Sunday, March 11, 2007

Stock Update 11 March 2007

Since the market correction on Feb 27, the worlds markets have settled into a "wait and see" situation.

Fundamentally there are many opposing forces currently at work in the market. In my opinion the 2 most important forces that will determine the future direction of the markets are:

1) The future direction of the Japanese Yen (and hence the world carry trade), and

2) The outcome of the US sub-prime mortgage lending fiasco (and the possibility of a meltdown in the financial industry and a recession in the U.S.).

I will watch the Yen closely over the next few weeks as any further strengthening in the Yen will further reduce the carry trade which in turn will result in dumping of stocks and gold in favour of bonds. Ironically should this occur it may be US dollar positive as investors flee to the "safety" of the USD. Kind of ironic given the terrible fiscal position the U.S. is currently in.

The second major event is the sub-prime lending market in the US. In short, the US housing bubble was fuelled by billions of dollars being lent to individuals who in no way could have qualified for those mortgages under "standard lending practises". Instead they were offered zero money down mortgages, adjustable rate mortgages (ARM's), etc to keep the market rising. The industry was comfortable with this arrangement as long as house prices were rising and there was little risk of default. Now house prices are falling, those who have these homes are defaulting on their loans, and the mortgage companies who provided them with these unbelievably loose mortgages are going bankrupt.

Why is this a problem? Simply put, most of these risky mortgages were "bundled" and sold to mutual funds, hedge funds, brokerage houses, etc over the past several years therefore the risk is not just in the mortgage industry but throughout the entire investment community (kind of like a local virus that has been allowed to spread). Also the exact dollar amounts of these sub-prime "time bombs" out there is unknown therefore the expected fallout should this slide in the sub-prime market continue is also unknown. Markets hate "unknowns".

Alas, I turn to the charts for guidance.

First chart is the PNF 1 box chart I use to identify trend changes (click on charts to enlarge):

The chart technically issued a sell signal on a break through 274. I was fully prepared to go to cash on this move BUT the following morning the Yen showed signs of weakness. As such, I delayed my decision to sell to see what the market response would be to the move in the Yen (I was expecting some market strength to develop).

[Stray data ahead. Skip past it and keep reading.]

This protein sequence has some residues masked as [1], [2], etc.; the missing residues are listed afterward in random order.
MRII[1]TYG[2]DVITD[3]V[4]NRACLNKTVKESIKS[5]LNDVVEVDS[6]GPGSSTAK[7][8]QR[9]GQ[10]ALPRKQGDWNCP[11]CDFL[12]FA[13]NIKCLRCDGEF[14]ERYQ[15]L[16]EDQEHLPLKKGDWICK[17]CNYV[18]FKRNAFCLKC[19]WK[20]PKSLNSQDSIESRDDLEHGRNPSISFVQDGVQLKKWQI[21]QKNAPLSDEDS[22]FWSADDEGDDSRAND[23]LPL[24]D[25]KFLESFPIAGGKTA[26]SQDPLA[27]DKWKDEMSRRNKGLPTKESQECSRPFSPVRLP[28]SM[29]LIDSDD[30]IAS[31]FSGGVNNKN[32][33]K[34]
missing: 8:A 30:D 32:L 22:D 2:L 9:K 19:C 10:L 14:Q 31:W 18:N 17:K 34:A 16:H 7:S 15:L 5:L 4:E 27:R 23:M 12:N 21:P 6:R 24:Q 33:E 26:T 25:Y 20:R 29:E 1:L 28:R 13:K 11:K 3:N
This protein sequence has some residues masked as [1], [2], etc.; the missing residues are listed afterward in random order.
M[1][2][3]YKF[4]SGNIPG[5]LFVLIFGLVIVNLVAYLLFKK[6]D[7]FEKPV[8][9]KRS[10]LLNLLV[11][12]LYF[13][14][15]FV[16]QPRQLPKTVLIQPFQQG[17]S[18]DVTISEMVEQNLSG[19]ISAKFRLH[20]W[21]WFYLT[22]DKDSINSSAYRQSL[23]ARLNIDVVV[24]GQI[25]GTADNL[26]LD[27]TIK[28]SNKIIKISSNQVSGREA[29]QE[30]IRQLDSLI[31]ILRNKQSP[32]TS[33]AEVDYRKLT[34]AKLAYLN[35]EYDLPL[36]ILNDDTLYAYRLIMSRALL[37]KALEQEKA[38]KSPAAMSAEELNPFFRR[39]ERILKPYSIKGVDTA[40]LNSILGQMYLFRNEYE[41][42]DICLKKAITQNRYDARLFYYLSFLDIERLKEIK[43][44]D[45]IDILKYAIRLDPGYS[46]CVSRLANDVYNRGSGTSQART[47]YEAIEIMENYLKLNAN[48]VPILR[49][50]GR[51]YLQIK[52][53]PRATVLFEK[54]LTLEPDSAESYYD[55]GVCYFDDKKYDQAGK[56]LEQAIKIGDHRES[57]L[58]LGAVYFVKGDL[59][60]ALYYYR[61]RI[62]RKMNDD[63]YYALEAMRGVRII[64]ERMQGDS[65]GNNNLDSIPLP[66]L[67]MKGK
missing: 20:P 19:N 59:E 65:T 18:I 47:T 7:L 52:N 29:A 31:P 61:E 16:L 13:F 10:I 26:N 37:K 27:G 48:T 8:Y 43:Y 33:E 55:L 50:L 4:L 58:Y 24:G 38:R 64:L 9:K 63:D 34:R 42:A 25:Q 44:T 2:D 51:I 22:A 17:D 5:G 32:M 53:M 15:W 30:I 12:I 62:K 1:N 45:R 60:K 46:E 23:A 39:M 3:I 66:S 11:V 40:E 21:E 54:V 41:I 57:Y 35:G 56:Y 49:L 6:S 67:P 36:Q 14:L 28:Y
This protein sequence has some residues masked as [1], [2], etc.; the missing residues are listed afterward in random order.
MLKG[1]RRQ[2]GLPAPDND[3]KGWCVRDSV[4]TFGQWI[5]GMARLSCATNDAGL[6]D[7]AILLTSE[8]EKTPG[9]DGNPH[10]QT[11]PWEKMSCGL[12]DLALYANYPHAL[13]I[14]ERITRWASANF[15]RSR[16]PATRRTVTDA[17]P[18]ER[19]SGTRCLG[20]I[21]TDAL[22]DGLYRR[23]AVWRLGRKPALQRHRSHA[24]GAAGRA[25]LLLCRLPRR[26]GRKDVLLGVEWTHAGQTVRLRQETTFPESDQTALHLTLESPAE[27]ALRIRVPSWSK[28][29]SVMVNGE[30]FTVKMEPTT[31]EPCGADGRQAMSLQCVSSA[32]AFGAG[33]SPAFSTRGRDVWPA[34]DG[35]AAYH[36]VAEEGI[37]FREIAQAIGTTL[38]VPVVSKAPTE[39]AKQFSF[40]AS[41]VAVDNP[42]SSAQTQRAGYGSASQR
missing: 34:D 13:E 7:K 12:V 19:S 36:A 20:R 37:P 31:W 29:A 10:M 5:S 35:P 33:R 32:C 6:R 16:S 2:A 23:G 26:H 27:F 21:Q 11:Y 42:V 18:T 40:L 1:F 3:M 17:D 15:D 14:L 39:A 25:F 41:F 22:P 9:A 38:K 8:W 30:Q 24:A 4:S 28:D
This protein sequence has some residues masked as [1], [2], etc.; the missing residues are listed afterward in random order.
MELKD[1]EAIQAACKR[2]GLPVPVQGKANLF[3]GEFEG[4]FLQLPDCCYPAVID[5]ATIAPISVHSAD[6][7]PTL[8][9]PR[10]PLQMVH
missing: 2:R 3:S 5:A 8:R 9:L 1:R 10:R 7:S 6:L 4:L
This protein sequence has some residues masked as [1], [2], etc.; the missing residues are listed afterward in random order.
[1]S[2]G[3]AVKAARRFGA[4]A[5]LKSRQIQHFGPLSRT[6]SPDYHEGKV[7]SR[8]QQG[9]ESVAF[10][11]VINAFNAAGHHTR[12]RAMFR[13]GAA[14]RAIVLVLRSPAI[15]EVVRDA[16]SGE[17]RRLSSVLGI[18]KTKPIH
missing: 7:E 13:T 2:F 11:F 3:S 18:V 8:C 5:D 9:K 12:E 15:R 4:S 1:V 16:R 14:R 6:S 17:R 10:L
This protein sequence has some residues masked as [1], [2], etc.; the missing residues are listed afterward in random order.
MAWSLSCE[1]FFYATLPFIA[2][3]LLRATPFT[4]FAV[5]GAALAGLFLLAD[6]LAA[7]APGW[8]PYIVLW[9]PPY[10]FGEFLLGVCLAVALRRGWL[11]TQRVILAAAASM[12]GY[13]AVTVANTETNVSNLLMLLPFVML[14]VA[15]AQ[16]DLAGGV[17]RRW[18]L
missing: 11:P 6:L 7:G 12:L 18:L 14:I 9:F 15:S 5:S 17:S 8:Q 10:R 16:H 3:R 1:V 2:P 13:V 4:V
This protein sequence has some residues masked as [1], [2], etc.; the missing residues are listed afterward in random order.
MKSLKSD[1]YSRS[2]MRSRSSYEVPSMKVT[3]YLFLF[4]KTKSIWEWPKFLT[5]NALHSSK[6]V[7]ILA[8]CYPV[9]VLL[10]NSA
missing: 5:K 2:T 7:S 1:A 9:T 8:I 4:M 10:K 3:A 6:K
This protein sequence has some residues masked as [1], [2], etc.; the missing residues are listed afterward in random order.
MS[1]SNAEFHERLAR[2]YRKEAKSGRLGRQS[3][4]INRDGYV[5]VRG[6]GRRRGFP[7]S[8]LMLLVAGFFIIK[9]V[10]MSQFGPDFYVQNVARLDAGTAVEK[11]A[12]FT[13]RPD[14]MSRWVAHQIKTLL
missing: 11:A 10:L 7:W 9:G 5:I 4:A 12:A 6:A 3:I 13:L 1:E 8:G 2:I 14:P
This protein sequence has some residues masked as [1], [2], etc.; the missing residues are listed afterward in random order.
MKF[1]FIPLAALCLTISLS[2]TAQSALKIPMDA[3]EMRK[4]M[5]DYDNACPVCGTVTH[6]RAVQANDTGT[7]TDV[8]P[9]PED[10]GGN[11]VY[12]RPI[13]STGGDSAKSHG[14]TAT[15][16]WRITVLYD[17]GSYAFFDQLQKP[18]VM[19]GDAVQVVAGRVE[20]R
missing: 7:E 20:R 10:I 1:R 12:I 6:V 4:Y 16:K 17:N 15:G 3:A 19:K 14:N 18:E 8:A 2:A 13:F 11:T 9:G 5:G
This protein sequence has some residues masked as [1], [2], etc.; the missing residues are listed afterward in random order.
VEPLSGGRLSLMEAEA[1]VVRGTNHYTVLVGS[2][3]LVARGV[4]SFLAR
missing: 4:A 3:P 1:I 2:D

In fact the worlds markets did stabilize that day and they have currently recovered somewhat. This could be the end of the correction or this could be a "dead-cat bounce" and the start of a further (and much uglier) decline.

Next chart is the 1 year daily chart I use to judge trend:

As can be seen, the uptrend line from June/July bottom has been broken. In addition, the "sell pivot" that would indicate a trend change (the dotted red line @ 274) was also broken to the downside as can be seen (which correlates with the PNF chart previous). HOWEVER, the MSCI World Index chart at the bottom bounced right on it's pivot @ 2000. Should both charts have broken below their pivots I would have not hesitate to go to cash. But the bounce on the MSCI chart has kept me unchanged.

Very important to note the red "bearish" vertical line I have drawn. Essentially what has produced this line is that the ADX (14) red indicator has passing through 60 combined with the MACD crossing below zero. I have used this method in the past to indicate important trend changes (bullish trends when the green line has passed through 60, bearish trends when the red line has passed through 60 along with associated MACD crosses). This indication is now bearish and will remain so until the green indicator again passes above 60 and the MACD goes above zero. Until then the market is in bearish mode and subject to decline.

Last chart is the 3 year weekly chart.

This chart has also turned bearish as the StochRSI (25) has crossed below 0.5 and the MACD Historigram has gone negative (blue blocks below zero). In the past this chart has indicated some good trend changes and is especially good when both indicators change at the same time. This has occurred so the odds of the market going down further are real.

Trend line support is at 268 and there is a nice support level @ 264.50. A break below these 2 values will be very negative and needs to be watched closely.

Bottom line: still 50% equities and 50% cash (euros) and watching daily. Which way I go from here will be led by what the market tells me. When I move you'll be the first to know.


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